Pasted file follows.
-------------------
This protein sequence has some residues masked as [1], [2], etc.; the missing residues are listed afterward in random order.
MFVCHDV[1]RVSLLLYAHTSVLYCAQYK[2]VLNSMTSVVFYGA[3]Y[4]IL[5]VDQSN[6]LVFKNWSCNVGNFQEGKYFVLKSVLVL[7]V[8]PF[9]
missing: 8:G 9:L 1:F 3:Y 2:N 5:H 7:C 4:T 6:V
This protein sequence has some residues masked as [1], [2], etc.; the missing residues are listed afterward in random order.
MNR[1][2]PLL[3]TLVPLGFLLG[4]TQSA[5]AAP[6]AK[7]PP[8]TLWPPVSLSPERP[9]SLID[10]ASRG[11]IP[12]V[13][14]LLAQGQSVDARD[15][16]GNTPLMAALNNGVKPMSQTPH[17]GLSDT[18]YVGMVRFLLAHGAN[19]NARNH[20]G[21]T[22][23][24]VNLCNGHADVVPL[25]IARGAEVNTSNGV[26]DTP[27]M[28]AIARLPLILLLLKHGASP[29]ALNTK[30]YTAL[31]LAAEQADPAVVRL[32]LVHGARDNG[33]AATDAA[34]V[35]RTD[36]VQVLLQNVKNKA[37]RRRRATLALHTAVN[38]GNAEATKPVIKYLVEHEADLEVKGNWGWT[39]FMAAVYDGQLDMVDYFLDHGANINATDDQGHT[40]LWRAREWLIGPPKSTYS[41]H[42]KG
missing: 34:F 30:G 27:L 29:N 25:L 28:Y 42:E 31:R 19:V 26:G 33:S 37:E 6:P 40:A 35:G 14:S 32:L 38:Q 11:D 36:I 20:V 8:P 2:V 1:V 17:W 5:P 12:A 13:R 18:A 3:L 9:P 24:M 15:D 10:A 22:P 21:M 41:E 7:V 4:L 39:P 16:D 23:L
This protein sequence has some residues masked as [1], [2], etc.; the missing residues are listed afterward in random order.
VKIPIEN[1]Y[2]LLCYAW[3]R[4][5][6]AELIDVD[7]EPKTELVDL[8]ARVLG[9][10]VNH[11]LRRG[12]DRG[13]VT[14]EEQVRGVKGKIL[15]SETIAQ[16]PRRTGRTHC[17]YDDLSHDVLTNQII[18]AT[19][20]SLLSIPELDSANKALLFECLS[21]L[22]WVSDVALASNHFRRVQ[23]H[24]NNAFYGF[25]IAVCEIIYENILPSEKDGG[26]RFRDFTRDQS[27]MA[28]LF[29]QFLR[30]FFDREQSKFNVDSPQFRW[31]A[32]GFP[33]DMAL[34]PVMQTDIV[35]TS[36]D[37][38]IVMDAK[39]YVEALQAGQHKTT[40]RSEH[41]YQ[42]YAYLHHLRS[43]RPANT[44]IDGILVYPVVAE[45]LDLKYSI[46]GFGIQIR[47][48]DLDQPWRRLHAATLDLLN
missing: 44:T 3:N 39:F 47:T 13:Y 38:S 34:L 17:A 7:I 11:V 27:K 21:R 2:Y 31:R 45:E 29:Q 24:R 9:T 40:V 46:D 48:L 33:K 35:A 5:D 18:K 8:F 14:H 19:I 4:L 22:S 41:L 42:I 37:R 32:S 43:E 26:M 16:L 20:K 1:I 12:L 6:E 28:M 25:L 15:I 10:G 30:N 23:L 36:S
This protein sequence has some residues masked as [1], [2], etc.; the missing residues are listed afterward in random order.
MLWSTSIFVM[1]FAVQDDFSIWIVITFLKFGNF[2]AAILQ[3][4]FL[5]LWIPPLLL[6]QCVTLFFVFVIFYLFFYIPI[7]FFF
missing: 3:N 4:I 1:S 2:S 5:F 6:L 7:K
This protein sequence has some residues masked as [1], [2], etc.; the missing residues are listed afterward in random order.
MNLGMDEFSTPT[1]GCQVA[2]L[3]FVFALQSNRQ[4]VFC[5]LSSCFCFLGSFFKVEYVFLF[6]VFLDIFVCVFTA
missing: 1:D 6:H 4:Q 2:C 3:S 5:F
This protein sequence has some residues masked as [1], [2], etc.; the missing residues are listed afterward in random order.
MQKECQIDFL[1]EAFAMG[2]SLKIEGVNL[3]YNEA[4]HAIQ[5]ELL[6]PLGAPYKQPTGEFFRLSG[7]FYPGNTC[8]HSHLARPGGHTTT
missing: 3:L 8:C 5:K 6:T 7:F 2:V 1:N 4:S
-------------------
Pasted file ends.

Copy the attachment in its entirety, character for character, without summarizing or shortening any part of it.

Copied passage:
This protein sequence has some residues masked as [1], [2], etc.; the missing residues are listed afterward in random order.
MFVCHDV[1]RVSLLLYAHTSVLYCAQYK[2]VLNSMTSVVFYGA[3]Y[4]IL[5]VDQSN[6]LVFKNWSCNVGNFQEGKYFVLKSVLVL[7]V[8]PF[9]
missing: 8:G 9:L 1:F 3:Y 2:N 5:H 7:C 4:T 6:V
This protein sequence has some residues masked as [1], [2], etc.; the missing residues are listed afterward in random order.
MNR[1][2]PLL[3]TLVPLGFLLG[4]TQSA[5]AAP[6]AK[7]PP[8]TLWPPVSLSPERP[9]SLID[10]ASRG[11]IP[12]V[13][14]LLAQGQSVDARD[15][16]GNTPLMAALNNGVKPMSQTPH[17]GLSDT[18]YVGMVRFLLAHGAN[19]NARNH[20]G[21]T[22][23][24]VNLCNGHADVVPL[25]IARGAEVNTSNGV[26]DTP[27]M[28]AIARLPLILLLLKHGASP[29]ALNTK[30]YTAL[31]LAAEQADPAVVRL[32]LVHGARDNG[33]AATDAA[34]V[35]RTD[36]VQVLLQNVKNKA[37]RRRRATLALHTAVN[38]GNAEATKPVIKYLVEHEADLEVKGNWGWT[39]FMAAVYDGQLDMVDYFLDHGANINATDDQGHT[40]LWRAREWLIGPPKSTYS[41]H[42]KG
missing: 34:F 30:G 27:L 29:N 25:L 28:Y 42:E 31:R 19:V 26:G 33:S 37:E 6:P 40:A 35:G 14:S 32:L 38:Q 11:D 36:I 20:V 8:P 2:V 1:V 17:W 5:P 12:A 13:R 18:A 3:L 9:P 24:M 15:D 10:A 22:P 21:M 41:E 7:V 4:L 39:P 16:D 23:L
This protein sequence has some residues masked as [1], [2], etc.; the missing residues are listed afterward in random order.
VKIPIEN[1]Y[2]LLCYAW[3]R[4][5][6]AELIDVD[7]EPKTELVDL[8]ARVLG[9][10]VNH[11]LRRG[12]DRG[13]VT[14]EEQVRGVKGKIL[15]SETIAQ[16]PRRTGRTHC[17]YDDLSHDVLTNQII[18]AT[19][20]SLLSIPELDSANKALLFECLS[21]L[22]WVSDVALASNHFRRVQ[23]H[24]NNAFYGF[25]IAVCEIIYENILPSEKDGG[26]RFRDFTRDQS[27]MA[28]LF[29]QFLR[30]FFDREQSKFNVDSPQFRW[31]A[32]GFP[33]DMAL[34]PVMQTDIV[35]TS[36]D[37][38]IVMDAK[39]YVEALQAGQHKTT[40]RSEH[41]YQ[42]YAYLHHLRS[43]RPANT[44]IDGILVYPVVAE[45]LDLKYSI[46]GFGIQIR[47][48]DLDQPWRRLHAATLDLLN
missing: 44:T 3:N 39:F 47:T 13:Y 38:S 34:L 17:A 7:I 11:V 27:K 21:R 2:Y 31:R 45:E 29:Q 24:R 9:T 40:V 46:D 48:L 33:K 35:A 5:D 18:K 8:F 14:H 19:I 4:L 22:S 41:L 42:I 37:R 32:S 43:E 26:M 16:L 20:K 1:I 12:L 6:E 28:M 25:L 15:I 10:G 30:N 23:L 36:S
This protein sequence has some residues masked as [1], [2], etc.; the missing residues are listed afterward in random order.
MLWSTSIFVM[1]FAVQDDFSIWIVITFLKFGNF[2]AAILQ[3][4]FL[5]LWIPPLLL[6]QCVTLFFVFVIFYLFFYIPI[7]FFF
missing: 3:N 4:I 1:S 2:S 5:F 6:L 7:K
This protein sequence has some residues masked as [1], [2], etc.; the missing residues are listed afterward in random order.
MNLGMDEFSTPT[1]GCQVA[2]L[3]FVFALQSNRQ[4]VFC[5]LSSCFCFLGSFFKVEYVFLF[6]VFLDIFVCVFTA
missing: 1:D 6:H 4:Q 2:C 3:S 5:F
This protein sequence has some residues masked as [1], [2], etc.; the missing residues are listed afterward in random order.
MQKECQIDFL[1]EAFAMG[2]SLKIEGVNL[3]YNEA[4]HAIQ[5]ELL[6]PLGAPYKQPTGEFFRLSG[7]FYPGNTC[8]HSHLARPGGHTTT
missing: 3:L 8:C 5:K 6:T 7:F 2:V 1:N 4:S